If you are a caregiver taking care of someone else, it’s not only permissible to take time for yourself, it’s necessary for providing quality care for a loved one.
That was one of the overarching messages family caregivers received at a special Family Caregivers Boot Camp held July 21 at the Adelante Compadres Senior Center in Albuquerque and sponsored by AARP New Mexico and Adelante, a non-profit that assists families with a loved one who has special needs.
Over 50 caregivers participated in the camp receiving tips and information from four different speakers, each discussing a different topic: Legal Issues, presented by Lori Millet, an attorney with Albuquerque Elder Law; Alzheimer’s Care and Information, Chris McCaffrey, of the Alzheimer’s Association; Medical Issues, Melanie Mayo, of the Geriatrics Associates; and Care for the Caregiver, Marcia Martinic, the Wellness Manager for Jewish Family Services.
Presenters went over issues such as what legal documents family caregivers need in order to take care of their relative’s medical needs or financial issues, as well as more day to day issues such as how to incorporate a person living with Alzheimer’s into the household’s daily activities in addition to how important it is for the caregiver to take time for themselves.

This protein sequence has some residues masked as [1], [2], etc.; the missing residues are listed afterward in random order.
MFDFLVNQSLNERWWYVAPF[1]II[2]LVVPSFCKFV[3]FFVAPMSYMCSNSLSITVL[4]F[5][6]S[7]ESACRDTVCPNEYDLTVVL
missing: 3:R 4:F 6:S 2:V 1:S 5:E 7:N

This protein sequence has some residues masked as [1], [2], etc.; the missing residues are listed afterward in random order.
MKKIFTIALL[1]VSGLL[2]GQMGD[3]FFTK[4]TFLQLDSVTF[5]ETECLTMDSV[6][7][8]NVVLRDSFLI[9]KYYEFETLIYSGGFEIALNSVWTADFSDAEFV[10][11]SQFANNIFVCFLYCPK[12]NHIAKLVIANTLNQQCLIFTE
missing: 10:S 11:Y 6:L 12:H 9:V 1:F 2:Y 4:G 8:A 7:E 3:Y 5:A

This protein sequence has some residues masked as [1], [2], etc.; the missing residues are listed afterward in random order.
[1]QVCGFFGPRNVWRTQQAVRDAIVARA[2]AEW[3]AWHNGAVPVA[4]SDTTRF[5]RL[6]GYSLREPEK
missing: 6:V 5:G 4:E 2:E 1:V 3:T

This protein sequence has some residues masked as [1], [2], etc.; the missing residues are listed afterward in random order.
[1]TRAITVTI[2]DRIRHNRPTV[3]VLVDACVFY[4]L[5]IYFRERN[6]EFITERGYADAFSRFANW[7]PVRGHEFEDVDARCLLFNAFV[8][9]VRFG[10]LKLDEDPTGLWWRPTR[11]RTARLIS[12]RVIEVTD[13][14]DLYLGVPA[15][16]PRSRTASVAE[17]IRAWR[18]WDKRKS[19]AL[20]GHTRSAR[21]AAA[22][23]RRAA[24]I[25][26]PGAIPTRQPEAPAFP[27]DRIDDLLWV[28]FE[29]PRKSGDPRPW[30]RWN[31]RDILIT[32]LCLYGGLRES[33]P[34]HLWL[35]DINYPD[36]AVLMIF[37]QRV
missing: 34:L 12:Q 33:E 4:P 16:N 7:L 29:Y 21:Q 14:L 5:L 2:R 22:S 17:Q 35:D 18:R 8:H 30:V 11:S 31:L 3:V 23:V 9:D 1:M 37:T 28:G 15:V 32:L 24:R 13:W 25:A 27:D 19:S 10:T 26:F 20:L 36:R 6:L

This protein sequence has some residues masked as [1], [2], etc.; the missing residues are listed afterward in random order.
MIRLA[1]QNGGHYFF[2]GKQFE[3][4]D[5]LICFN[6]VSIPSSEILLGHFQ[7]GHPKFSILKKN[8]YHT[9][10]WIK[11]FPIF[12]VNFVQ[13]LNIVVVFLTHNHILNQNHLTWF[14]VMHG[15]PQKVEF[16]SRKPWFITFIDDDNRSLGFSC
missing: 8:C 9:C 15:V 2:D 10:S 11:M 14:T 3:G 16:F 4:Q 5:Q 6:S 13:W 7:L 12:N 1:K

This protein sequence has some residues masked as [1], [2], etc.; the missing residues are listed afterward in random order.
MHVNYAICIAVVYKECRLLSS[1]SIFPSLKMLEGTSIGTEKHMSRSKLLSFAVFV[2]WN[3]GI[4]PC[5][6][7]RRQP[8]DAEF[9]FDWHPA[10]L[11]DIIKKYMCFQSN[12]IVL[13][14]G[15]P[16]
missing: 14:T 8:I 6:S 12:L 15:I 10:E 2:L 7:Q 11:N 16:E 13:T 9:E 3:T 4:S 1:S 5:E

“People aren’t aware of the ramifications of taking care of someone else on a regular basis, day in and day out,” said Shanna Lapsley, AARP New Mexico Associate State Director for Multicultural Outreach. “They don’t realize the energy, the emotional, mental and physical energy, they are using to take care of that person.”
Lapsley said that unlike someone who is paid to assist an individual, family caregivers are taking care of their own and as a result feel that admitting that they feel overwhelmed or that it’s a large amount of work just isn’t acceptable.
“But such feelings are normal and very common. It is a tremendous amount of work to take care of someone on a regular basis. At the camp, the presenters indicated that is why it’s so important to make sure that caregivers take care of themselves first and foremost so they have the energy to be a better caregiver. The camp also emphasized that there are resources out there that can help,” she said.
For example, there are respite care services, which have a trained professional come into the home and stay with the family member for a few hours so that family caregivers can take some time for themselves outside of the home. There are also support groups that can help caregivers who are really struggling with the challenges of caring for someone else.
Lapsley said the purpose of the event was to give caregivers resources that can make things easier on a day to day basis as well as provide the opportunity to visit with experts in the field on a one on one basis to get any questions or concerns addressed.
AARP has several resources for family caregivers starting with the brochure: Prepare to Care: A Planning Guide for Families. The guide can be obtained through the AARP New Mexico Information Center located at 1930 Juan Tabo NE Suite J, Albuquerque, 87112, phone 505-830-3096.
AARP also has collected family caregiver resources.
For more information on Alzheimer’s contact the Alzheimer’s Association at 1-800-272-3900.
AARP plans to conduct similar boot camps in the future. For more information on the Boot Camp please contact Lapsley at 505-603-6101 or e-mail her at firstname.lastname@example.org.
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